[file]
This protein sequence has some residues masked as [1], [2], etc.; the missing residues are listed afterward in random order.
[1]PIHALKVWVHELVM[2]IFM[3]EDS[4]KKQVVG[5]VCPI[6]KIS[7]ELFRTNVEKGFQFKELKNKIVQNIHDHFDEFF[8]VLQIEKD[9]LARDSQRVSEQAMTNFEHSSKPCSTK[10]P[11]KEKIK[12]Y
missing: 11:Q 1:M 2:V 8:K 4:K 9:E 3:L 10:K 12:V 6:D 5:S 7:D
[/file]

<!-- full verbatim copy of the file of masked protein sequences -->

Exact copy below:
This protein sequence has some residues masked as [1], [2], etc.; the missing residues are listed afterward in random order.
[1]PIHALKVWVHELVM[2]IFM[3]EDS[4]KKQVVG[5]VCPI[6]KIS[7]ELFRTNVEKGFQFKELKNKIVQNIHDHFDEFF[8]VLQIEKD[9]LARDSQRVSEQAMTNFEHSSKPCSTK[10]P[11]KEKIK[12]Y
missing: 11:Q 1:M 2:V 8:K 4:K 9:E 3:L 10:K 12:V 6:D 5:S 7:D